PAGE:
Whole different ballgame. I don't break out "Interview Joe" anymore. I don't feel the need. As a result I am entirely myself in these interviews, which is an astonishing development.

Ironic thing is, when I filled out the app for the thrift store job while sitting in the thrift store, I knew it was the wrong thing to do. Got a negative vibe right off the bat. Negative vibe from the store, negative vibe from the woman I would eventually spend most of my time working with. But I felt I should grab the first thing that came along and here I am.

The last few months have been torture for me because I have come to despise the goddamn job. And I have been applying for other jobs - lots of them - with no results.

Yesterday was glorious. It was The Capitol Center for The Arts, baby - what could be wrong about that?

Immediate positive vibe. Fucking uplifting vibe, to be truthful.

I was awed to just be in the joint, taken upstairs to an unbelievably funky room where I was interviewed by the guy who would be my boss and a guy I presume to be his boss.

We sat around the table like three guys shooting the shit around the kitchen table. It was that comfortable.

Truthfully I have never had a more easy going interview in my life.

It felt right. Now I am waiting to hear.

Bonus fact: On nights when I would be working the box office, the box office closes 1/2 an hour after the show starts. At that point I would be free to wander into the theatre to enjoy the show.

Can you imagine the performances I would get to dig? Can you imagine my joy at being a part of that, to be so close to creativity in every imaginable form?

Jesus Christ, I might never go home.

Ironic connection: Chubb LIfe was a major contributor to the resurrection of the Capitol Theatre; the main performance room is named The Chubb Theatre.

This was meant to be, no?

Saturday, April 22, 2017

Digging A Little Deeper

I mentioned that I have a job interview on Monday.

Just threw it out there, didn't get into any details.

I was coy. It was a tease. Why do I do that? I don't know.

Actually I was trying to make the contrast between feeling depressed and having hope. Or trying to figure out how I could be depressed when I should be buoyant with hope.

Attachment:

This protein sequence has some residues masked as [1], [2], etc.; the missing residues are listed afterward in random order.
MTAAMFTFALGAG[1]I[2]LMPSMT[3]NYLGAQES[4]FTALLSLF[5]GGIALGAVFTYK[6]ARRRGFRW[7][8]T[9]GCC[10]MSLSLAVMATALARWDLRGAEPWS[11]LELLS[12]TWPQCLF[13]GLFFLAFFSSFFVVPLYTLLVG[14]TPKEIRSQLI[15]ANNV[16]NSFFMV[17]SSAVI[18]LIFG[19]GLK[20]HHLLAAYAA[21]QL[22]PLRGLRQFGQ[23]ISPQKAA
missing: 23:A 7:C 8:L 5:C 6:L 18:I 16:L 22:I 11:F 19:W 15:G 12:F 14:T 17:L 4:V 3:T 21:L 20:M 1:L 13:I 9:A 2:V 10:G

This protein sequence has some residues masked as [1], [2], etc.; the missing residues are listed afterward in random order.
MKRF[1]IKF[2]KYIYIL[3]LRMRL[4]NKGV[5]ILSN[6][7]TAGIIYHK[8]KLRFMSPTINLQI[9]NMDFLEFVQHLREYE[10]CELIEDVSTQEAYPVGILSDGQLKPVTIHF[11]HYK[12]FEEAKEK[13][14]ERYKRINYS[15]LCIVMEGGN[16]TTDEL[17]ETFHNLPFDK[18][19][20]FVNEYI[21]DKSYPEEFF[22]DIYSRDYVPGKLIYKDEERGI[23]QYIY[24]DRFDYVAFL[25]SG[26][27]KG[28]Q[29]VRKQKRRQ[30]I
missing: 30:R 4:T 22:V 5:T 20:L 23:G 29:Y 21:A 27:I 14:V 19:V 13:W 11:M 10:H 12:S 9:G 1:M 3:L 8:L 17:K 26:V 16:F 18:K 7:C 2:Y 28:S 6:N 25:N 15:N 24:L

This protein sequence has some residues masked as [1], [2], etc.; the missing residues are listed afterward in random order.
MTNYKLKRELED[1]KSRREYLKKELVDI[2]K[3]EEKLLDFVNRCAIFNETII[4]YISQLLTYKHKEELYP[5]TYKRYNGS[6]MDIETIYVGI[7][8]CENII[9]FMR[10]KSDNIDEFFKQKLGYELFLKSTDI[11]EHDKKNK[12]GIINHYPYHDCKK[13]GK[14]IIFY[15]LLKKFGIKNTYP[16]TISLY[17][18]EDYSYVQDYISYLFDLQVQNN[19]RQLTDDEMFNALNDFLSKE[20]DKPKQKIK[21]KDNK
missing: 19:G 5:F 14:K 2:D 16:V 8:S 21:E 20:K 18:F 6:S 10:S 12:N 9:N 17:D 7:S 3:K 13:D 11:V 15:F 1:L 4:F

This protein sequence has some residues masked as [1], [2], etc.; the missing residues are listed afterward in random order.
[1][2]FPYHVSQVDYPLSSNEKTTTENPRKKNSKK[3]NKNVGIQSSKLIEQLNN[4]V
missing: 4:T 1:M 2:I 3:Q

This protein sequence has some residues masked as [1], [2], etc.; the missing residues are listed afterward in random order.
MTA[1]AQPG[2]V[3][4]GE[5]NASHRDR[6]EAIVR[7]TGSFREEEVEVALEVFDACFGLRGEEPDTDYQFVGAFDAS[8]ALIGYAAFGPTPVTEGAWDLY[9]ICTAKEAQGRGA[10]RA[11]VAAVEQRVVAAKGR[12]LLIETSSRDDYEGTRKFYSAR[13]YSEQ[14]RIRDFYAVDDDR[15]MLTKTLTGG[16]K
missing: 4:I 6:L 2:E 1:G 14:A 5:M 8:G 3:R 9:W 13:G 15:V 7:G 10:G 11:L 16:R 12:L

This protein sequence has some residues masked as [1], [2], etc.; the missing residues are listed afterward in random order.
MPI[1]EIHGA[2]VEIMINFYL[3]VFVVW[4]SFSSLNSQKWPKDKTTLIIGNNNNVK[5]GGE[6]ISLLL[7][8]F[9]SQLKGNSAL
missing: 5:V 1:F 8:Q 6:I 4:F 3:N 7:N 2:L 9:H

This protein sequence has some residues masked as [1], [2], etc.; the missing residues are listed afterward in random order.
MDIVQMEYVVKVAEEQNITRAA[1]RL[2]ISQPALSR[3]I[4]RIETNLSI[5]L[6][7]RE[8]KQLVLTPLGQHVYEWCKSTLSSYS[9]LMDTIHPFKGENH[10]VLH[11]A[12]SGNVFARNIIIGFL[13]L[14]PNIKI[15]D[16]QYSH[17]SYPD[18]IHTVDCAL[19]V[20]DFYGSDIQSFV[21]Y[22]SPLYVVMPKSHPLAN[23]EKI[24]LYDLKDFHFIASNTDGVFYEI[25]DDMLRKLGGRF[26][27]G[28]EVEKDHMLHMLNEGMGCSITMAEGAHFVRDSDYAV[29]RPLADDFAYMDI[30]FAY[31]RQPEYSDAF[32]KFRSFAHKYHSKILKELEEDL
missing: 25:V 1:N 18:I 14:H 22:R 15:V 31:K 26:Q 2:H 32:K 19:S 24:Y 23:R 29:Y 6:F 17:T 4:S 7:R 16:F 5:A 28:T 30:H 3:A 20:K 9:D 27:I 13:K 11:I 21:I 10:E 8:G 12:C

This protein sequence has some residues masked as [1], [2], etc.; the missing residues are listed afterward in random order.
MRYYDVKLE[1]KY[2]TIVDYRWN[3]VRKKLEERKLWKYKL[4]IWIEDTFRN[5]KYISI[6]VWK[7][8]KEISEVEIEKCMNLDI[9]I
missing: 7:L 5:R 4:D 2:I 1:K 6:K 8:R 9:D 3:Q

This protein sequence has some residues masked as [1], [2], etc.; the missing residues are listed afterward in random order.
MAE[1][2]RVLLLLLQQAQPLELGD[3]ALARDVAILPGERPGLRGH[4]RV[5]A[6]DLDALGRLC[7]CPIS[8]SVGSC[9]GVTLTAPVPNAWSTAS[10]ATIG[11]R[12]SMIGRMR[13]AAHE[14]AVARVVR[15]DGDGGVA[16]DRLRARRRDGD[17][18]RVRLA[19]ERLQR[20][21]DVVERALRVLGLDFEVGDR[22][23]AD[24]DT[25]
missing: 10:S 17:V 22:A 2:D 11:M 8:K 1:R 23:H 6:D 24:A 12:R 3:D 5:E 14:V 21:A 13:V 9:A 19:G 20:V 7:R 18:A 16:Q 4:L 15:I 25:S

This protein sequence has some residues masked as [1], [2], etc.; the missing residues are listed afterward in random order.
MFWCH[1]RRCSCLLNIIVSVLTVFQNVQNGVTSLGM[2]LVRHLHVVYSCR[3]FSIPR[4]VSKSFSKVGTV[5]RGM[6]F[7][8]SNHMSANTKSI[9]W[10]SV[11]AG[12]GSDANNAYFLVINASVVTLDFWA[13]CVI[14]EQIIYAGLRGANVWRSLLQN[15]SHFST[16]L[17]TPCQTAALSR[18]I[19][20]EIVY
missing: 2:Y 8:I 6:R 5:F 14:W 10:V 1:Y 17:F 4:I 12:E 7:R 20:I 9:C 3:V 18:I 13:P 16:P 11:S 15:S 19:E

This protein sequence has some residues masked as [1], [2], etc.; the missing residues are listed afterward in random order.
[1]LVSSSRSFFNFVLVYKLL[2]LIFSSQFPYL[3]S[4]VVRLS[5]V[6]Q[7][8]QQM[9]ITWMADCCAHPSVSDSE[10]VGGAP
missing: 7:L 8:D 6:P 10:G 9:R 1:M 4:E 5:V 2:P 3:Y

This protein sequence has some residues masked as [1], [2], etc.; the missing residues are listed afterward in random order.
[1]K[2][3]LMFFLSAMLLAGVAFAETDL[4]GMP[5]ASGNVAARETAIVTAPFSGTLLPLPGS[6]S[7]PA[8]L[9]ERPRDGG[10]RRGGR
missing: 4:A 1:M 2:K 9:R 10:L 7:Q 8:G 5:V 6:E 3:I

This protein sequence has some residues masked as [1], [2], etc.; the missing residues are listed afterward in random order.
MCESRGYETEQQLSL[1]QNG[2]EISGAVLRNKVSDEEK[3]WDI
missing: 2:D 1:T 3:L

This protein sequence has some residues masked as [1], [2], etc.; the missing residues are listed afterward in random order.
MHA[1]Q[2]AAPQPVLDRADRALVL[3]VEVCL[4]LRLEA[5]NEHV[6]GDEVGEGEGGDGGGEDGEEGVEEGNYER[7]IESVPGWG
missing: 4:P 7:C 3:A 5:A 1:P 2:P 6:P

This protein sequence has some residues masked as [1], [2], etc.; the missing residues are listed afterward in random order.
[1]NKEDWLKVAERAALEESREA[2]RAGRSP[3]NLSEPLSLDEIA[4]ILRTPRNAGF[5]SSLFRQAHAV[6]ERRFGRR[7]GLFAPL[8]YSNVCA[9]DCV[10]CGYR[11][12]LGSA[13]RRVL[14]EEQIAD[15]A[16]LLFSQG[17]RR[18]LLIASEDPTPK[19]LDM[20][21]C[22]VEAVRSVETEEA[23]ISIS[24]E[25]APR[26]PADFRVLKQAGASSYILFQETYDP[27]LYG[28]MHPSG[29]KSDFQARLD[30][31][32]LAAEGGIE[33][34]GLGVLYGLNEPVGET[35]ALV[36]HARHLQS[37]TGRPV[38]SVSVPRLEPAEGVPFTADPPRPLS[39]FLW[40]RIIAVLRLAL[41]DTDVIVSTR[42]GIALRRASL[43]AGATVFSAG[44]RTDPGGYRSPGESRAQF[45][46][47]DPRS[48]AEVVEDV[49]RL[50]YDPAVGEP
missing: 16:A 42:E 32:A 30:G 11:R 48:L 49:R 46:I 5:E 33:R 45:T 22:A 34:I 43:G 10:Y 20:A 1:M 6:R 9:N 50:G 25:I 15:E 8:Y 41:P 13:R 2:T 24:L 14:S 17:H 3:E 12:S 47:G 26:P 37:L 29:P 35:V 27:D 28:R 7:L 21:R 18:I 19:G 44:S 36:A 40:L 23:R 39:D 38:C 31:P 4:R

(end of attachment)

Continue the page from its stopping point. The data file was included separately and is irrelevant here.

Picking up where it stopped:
Here are the details. I am interviewing for a part time job as a box office dude at the Capitol Center. It pays a couple of bucks more an hour than I am making now. And I won't have to move any fucking furniture.

I can't believe how much furniture I have to move at the thrift shop. The store sells a lot of it. And 99% of the fucking time the customer shows up to pick up the furniture ALONE. No fucking help. No fucking friends. Often driving a fucking smart car that they expect to squeeze a full size dresser into.

And they ask in a whiny little voice "Can anybody help me?"

And 99% of the time I am the only man in the store. Sometimes the only human in the store.

Cannot tell you how many couches and dressers and tables I have stood up on a two wheeler and wrestled out of the store while the fucking customer stood by and watched.

I am too fucking old for that.

I am excited about the Capitol Center opportunity and I am not.

Excited because, although it is essentially still retail, I gotta believe selling tickets is a lot different than stuffing women's clothes into plastic bags. And then pulling them all out again to satisfy the customer that I only charged her $1 for that "cute little skirt".

Excited because I will be sitting down a lot. Being on my feet and carrying heavy things is killing me. Excited because selling tickets will occupy only part of my time. So I will be doing other things.

Excited because - and this is the kicker - I will be working in a creative environment. Surrounded by performers, artists, musicians. Hopefully getting a chance to meet them. This type of environment is perfectly in line with who I am; in sync with my soul.